Helen: Yes, yes.
Frederica: And there was something about, that the bishop took him to see a weeping icon, and I remember y’all coming to our house with a baggie with a little cotton ball in it, like 30 years ago and going, ‘This is weird.’
Helen: Yes, yes. And I remember you talking about in one of your books something that I became familiar with was, we were in the Anglo Catholic Church historically when we were in the Episcopal Church, so I was always used to my husband’s closet smelling of incense and everything, but this was a different incense. [Laughter] And since all those times when we were living in DC, the children were very small, so it’s not like I could say, ‘Oh sure I’ll go to vespers with you,’ and ‘Oh sure, I’ll sneak out with you and do this service.’ I was home with children and he was coming home and talking about this, but so I was not as far along as he was about that. When we left the Episcopal Church, I was thinking, ‘Well, we will surely go Orthodox.’ But then he was at a point where, ‘No we’re not. I just can’t do that.’ In the meantime, then, the Continuing Church was gaining, and that seemed to be embodying to him what he had always thought that the Anglican Church’s view and the Episcopal expression here in this country. It was meant to be Western Orthodoxy.
Helen: So we ended up going that direction. Long story short: my husband ended up being elected a bishop in one of those jurisdictions, but it wasn’t too long before you’re already getting into difficulties, and here’s the crux, if I may say, even in the Continuing Churches, is that what happens is: you have a group of people who have already told in the Episcopal Church, their bishop, ‘I’ve had enough. You’re wrong.’ So that’s how it got with us that it finally was this is enough, enough. It comes to a point where you can’t be ‘lowercase o’ orthodox any more. You can believe all that.
Helen: And you can, and it’s wonderful. But, as my husband used to say, I can be in a parish, and I can be teaching orthodoxy, but when I leave, and somebody else comes –
Helen: - they can teach something almost completely different. And it still falls within the wide parameters of Anglicanism. So what becomes important then, if you want to be orthodox, you must be under an Orthodox, capital o, Orthodox bishop. We did it, and you know what, there is just no more arguing with the bishop anymore. My bishop tells me, asks me, suggests something to me, bam. I’m doing it, I’m not arguing, that’s it.
Frederica: What a relief, what a sense of –
Helen: It’s a great freedom.
Frederica: - protection.
Helen: Yes. And my husband doesn’t have to be bishop anymore; he can go back to being a parish priest, which he always maintained was the best job in the world. So, not that there’s not a whole lot of pressure, because he’s in the process of starting a mission, must work full time because of the financial constraints, is still finishing his required courses for being an Orthodox priest, so he doesn’t have a whole lot of time right now, but there’s no question that – there’s nothing else, this is it.
Frederica: This is it.
Helen: This is it.
Frederica: That’s exciting. And just to tie that up, then, y’all were chrismated just 13 months ago, June 2006, and he was ordained a priest September 2006, and your little mission, small mission, is in Lynchburg, Virginia, Holy Trinity. And you, Becky, are at, once again, St. Gregory Church. Which St. Gregory is it?
Becky: St. Gregory the Great.
Frederica: St. Gregory the Great, the dialogist.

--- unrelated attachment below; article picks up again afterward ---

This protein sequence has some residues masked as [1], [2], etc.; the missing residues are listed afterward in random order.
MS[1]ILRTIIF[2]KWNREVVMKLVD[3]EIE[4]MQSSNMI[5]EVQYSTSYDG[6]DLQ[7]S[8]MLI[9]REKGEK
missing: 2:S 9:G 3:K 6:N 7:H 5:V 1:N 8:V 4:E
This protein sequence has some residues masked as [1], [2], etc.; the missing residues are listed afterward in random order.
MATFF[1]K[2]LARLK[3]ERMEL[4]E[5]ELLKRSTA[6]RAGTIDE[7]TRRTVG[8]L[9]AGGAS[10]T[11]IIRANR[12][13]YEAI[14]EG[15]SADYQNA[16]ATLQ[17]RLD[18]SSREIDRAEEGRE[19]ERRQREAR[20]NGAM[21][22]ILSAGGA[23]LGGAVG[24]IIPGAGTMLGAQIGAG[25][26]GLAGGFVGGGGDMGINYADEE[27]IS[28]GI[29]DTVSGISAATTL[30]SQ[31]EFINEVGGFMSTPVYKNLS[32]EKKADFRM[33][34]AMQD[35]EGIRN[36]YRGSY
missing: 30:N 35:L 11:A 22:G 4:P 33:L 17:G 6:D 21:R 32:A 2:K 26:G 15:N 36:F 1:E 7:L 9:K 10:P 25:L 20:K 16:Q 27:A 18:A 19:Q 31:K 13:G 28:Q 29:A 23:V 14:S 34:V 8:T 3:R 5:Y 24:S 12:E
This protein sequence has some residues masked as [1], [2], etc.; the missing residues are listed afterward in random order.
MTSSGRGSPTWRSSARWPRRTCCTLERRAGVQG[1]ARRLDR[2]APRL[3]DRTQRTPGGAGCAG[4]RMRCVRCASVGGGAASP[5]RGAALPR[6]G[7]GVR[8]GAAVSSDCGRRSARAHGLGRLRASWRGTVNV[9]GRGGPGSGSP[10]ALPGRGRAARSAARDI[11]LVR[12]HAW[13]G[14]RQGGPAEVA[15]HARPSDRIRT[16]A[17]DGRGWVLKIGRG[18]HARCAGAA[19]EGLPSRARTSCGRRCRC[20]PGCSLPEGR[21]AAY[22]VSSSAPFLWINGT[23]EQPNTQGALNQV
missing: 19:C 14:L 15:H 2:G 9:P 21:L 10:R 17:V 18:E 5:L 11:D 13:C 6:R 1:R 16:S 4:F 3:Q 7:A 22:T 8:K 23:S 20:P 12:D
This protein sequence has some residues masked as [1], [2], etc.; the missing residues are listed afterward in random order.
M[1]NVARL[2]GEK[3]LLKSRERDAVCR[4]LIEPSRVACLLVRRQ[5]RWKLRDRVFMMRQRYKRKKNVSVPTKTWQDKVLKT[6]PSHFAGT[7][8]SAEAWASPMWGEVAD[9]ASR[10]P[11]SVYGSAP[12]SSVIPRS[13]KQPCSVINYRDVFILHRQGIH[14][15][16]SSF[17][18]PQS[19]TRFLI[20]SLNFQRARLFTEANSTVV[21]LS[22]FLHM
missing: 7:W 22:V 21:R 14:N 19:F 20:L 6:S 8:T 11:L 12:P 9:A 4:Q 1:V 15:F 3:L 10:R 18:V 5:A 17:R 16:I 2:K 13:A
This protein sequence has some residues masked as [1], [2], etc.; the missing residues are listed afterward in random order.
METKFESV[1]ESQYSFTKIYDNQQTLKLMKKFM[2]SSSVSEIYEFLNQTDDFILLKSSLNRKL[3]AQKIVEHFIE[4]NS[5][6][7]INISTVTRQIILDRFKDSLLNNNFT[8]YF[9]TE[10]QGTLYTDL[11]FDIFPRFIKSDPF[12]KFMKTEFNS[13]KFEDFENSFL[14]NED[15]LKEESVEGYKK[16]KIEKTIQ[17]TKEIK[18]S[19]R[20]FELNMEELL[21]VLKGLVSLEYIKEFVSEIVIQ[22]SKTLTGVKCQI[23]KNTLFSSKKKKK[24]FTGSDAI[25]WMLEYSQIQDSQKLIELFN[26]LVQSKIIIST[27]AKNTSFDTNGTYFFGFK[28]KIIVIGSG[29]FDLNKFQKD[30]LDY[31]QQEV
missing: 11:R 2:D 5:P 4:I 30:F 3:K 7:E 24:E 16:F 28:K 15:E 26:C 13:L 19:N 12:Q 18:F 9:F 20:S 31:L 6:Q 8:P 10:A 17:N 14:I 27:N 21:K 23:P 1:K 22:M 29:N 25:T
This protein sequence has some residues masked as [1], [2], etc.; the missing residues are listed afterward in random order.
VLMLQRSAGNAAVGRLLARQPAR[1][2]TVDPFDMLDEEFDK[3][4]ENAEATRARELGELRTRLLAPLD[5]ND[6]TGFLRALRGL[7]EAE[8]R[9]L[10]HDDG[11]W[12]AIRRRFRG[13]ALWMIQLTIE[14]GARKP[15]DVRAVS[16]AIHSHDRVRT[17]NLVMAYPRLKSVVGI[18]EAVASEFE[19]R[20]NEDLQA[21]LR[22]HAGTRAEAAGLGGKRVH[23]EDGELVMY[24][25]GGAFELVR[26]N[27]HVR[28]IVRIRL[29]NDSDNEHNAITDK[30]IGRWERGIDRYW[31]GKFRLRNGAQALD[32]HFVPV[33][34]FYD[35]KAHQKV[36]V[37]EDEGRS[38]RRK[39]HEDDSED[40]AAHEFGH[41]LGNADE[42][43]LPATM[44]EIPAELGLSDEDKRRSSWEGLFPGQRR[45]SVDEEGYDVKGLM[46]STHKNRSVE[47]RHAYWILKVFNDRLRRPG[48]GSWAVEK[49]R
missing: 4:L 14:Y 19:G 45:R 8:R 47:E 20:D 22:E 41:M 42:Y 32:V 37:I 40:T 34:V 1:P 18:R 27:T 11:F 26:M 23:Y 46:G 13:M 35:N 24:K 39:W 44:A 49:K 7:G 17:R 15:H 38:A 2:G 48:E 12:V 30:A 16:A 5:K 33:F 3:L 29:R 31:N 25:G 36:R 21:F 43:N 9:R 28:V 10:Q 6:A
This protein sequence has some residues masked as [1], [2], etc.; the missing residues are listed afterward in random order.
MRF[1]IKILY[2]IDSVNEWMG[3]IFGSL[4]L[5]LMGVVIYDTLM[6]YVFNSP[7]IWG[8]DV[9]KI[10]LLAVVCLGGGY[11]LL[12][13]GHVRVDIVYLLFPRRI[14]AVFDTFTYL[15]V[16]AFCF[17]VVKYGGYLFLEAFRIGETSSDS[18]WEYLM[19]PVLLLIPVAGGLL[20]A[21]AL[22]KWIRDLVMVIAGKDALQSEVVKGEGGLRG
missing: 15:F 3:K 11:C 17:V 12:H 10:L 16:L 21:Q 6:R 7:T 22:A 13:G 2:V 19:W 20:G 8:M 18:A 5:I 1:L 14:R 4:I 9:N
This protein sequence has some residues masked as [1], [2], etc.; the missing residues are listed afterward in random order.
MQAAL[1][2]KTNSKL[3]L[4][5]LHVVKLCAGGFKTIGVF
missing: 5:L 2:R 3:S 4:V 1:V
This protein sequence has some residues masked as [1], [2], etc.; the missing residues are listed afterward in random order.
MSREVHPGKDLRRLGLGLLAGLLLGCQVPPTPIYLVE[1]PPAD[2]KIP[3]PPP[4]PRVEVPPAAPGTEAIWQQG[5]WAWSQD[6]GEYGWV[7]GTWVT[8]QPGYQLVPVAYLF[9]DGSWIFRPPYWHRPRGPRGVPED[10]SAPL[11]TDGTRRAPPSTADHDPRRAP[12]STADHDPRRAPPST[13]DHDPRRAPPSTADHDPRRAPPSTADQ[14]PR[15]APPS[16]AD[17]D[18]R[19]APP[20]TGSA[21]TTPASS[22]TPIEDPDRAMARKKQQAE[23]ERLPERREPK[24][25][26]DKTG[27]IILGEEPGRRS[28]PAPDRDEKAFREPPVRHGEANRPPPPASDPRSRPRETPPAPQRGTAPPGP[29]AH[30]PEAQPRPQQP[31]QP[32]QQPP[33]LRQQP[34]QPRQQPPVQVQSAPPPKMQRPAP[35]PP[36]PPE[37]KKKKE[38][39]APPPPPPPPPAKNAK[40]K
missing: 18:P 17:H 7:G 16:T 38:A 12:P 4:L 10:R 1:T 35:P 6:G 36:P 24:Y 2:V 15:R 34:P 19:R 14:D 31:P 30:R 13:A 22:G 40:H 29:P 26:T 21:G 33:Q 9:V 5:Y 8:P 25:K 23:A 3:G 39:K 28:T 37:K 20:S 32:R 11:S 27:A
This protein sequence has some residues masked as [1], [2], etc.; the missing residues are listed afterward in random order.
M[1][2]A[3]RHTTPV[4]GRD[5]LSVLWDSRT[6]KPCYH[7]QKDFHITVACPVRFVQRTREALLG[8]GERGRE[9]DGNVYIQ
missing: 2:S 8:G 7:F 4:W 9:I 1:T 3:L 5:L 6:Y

Becky: Who was a dialogist, who is, according to tradition the author of the presanctified liturgy, which is used in the Eastern Rite, but he is also the, not the author, but the finisher of the liturgy of St. Gregory, which is the liturgy of Rome. Probably one of the oldest liturgies that exist in the Church.
Frederica: He lived in the 600s?
Becky: The 600s.
Frederica: Is he also the deviser of Gregorian chant?
Becky: Not deviser, but codifier, we say. He made it more uniform throughout the western Church. He was the patriarch of the Church in the west, at the time, and sort of tried to get things in order around the world, around the western world.
Frederica: I recently learned something I didn’t know before, which was that in Rome, the liturgy was celebrated in Greek until the 4th century. That’s about when the Bible was translated into Latin, as well, Jerome’s translation of the Bible. We had a Western Rite vespers here last night during the conference, and it was so beautiful. It’s so different from the Byzantine Rite, and I think maybe most of the 400 or so people here had never heard anything like it before. But there’s a purity and a clarity to Gregorian chant; it’s simpler, and yet it’s so earnest and so heartfelt. It just is different and it’s gorgeous. I think that’s pretty eye-opening to people. Why don’t you both, I’m going to try to move the microphone back and forth, just chime in, what was it that you love about Western Rite and why was this your choice?
Helen: Well, when my husband first had his conversion experience, senior year of college, and we went to the Episcopal Church, that was the Church that I understood what he had experienced. Didn’t look at him crazy or send him off or anything. And that was still in 1928 Prayerbook time. And we just fell in love with it. We were falling in love with each other at the same time, and fell in love with that as well.
Frederica: The 1928 Prayerbook is real iconic to Episcopalians; it was the last of the Thees and Thous and beautiful and that sweet formality that also has a submission or a simplicity to it.
Helen: Jesus is not our buddy.
Frederica: Right, right, right.
[Gregorian chant: Close thine eyes in pity and not in kindness upon us sinners / Hereafter let our earthly exile soon be ended / Show us Jesus the blessed fruit of thy womb.]
Helen: And so that was disturbing to us, then, as we were going through prayerbook revisions and everything and we just didn’t want that anymore. So the Western Rite preserves that. It makes it more attractive for people who are considering Orthodoxy who may be thinking there’s an overwhelming ethnicity, which there is not, I have to say.
Frederica: Or we could say our ethnic group is Anglo, so –
Helen: So okay, so this is the ethnicity of Western Orthodoxy. And so it made it a very welcoming thing and not an overwhelming move to move then into Orthodoxy. Yes, it preserves the formality and that’s a wonderful thing. You’re in the presence of the master of the universe, and so we need to behave that way not only in that language but in our very persons, and how we present ourselves and sit, and how we stand and even how we dress and greet each other. So there is that formality that’s preserved.
[Gregorian chant: Oh gentile, oh tender, oh gracious Virgin Mary.]